An increasing number of people refer to social media as their primary source of news, but this is problematic as social media and the internet have become sites of Fake News proliferation. The many algorithms and bot technologies available on social media platforms are major enabler of Fake News. Echo chambers thrive on Facebook as news feed algorithms tailor media content to the personal interests of individual users, thus leading many people to believe Fake News that reflects their personal opinions, and then share it within their social media networks. Further, bots can be programed to widely circulate Fake News and create a false impression of consensus over a given issue or opinion. The consequences of Fake News can be intensified political polarization, distorted public opinion, and election misinformation.
New communications research on the “two-step flow” offers valuable insights on how social media allows people to bypass mainstream media sources and receive information—or misinformation—through social contacts. This theory proposes that media information flows from the source to local ‘opinion leaders’ who interpret and share it with their social network. It highlights the active role of media users in selectively engaging with information. In the context of Fake News, we can see how misinformation might be circulated on social media by ‘opinion leaders’ who are either real people or bots.
Researchers Sterrett et al. (2019) conducted a recent survey experiment of American adults that simulates social media posts by either a trusted or untrusted public figure and directs respondents to an article manipulated to come from either a reputable news source or a fake news source. Their findings reveal that those who more regularly use social media to get news are especially likely to pass along information just because they trust the person who shared it. Unfortunately, this could further increase the spread of misinformation especially when malicious bots have been shown to engage massive audiences through intense retweeting of Fake News, creating the impression that thousands of voices shared the same opinion. This Fake News eventually reached politicians and news personalities—real ‘opinion leaders’—who retweeted it, thereby extending the Fake News to an even larger audience.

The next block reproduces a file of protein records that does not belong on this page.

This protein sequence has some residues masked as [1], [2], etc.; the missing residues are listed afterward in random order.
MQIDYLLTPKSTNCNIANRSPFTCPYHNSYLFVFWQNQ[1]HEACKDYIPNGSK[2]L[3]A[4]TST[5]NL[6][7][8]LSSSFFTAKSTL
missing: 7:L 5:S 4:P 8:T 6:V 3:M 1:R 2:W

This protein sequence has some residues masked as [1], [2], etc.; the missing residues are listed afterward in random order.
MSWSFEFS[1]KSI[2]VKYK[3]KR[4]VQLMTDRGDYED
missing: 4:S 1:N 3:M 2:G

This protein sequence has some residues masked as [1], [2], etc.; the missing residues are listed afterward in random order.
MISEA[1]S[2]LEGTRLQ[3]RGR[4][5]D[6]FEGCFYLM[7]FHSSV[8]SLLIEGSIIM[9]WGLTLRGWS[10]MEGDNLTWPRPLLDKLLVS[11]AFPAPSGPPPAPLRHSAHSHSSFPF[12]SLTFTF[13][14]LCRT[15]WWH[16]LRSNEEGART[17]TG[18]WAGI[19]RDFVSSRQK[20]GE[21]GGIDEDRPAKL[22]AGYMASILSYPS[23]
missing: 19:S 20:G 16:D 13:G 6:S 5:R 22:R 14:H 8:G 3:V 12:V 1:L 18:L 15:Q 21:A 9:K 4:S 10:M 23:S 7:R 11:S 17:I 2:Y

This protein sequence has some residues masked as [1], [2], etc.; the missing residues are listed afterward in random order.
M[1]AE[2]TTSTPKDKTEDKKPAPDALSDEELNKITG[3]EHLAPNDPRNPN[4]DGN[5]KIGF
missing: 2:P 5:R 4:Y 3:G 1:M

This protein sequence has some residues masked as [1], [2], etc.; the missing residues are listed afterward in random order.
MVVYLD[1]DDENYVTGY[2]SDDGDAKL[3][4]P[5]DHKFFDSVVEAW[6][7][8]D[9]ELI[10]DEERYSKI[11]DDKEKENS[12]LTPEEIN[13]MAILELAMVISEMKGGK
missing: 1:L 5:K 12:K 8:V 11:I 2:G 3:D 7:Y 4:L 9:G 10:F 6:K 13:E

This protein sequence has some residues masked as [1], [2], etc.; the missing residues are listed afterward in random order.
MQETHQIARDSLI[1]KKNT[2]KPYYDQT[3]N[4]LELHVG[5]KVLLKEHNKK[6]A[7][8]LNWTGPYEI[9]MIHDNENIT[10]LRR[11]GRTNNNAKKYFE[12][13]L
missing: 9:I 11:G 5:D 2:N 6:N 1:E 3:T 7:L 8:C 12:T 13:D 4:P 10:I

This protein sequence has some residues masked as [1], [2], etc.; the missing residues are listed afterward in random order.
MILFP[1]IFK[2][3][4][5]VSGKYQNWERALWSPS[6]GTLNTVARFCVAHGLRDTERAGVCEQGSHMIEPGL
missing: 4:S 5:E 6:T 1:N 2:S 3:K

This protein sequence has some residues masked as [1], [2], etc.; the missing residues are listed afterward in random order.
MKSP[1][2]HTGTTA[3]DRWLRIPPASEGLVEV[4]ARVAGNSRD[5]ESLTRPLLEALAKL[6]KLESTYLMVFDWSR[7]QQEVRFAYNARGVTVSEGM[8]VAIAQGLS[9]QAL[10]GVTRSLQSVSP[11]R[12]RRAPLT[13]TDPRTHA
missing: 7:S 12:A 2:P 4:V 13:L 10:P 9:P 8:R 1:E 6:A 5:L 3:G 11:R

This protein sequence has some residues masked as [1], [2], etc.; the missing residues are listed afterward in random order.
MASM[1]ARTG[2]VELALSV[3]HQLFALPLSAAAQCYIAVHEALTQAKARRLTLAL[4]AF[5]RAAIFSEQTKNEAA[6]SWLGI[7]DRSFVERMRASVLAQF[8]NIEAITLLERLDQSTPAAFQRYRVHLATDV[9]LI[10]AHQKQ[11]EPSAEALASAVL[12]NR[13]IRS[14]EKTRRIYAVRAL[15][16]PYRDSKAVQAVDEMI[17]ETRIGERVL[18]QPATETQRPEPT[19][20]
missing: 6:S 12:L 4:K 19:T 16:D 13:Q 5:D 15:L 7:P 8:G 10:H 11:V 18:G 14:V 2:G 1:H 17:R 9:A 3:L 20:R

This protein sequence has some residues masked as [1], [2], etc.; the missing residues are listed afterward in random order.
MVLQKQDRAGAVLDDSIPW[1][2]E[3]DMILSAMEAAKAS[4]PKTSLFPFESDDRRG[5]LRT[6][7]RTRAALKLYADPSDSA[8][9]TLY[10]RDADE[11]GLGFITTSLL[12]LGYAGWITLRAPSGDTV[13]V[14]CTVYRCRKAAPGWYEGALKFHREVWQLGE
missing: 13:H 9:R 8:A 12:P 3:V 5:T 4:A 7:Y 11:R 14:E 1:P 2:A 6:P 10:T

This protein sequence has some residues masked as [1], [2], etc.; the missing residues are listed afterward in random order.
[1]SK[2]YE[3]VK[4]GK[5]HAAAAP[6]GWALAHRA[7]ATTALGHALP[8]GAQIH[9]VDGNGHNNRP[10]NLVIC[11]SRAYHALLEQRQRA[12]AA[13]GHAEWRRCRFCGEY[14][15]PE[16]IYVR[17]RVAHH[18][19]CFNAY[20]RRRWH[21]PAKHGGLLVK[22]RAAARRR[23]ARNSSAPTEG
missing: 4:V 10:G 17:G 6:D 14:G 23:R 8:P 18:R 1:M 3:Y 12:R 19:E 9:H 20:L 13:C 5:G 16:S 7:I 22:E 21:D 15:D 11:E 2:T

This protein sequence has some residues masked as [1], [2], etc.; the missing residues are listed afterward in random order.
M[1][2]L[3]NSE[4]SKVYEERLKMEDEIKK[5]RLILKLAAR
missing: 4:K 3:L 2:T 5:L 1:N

Research also shows that people are affected by Fake News as a result of “the spiral of silence” in which minority ideas become silenced in public discourses due to a perceived lack of support or popularity. This silencing allows dominant views to advance uncontested and creates an exaggerated picture of consensus. A key dimension in the spiral of silence theory is that individuals fear social isolation, prompting them to conform to dominant social views.
The media plays an important role in this because people refer to the media to determine which views are popular and which are not represented. Thus, if Fake News circulates and garners significant consensus, people with dissenting views are more likely to become silenced—thereby allowing Fake News to perpetuate. Researchers Spaiser et al. (2017) studying the spiral of silence in Russian political discourse on Twitter during 2011-2012 found that anti-Putin messages originally dominated Twitter, but then there was a surge in pro-Putin messages from a group of highly active Twitter users, and possibly bots. Consequently, the political discourse on Twitter began shifting to predominantly pro-Putin (whether by genuine supporters or fake bot accounts), leading opponents to perceive a decreased lack of support for their perspectives which ultimately caused them to stop tweeting in protest of Putin. This demonstrates how fake news organizations can disempower critics and successfully manipulate public opinion on social media.
The results of these studies are concerning because Fake News often works to incite polarization by negatively misrepresenting particular groups and perpetuating social inequalities.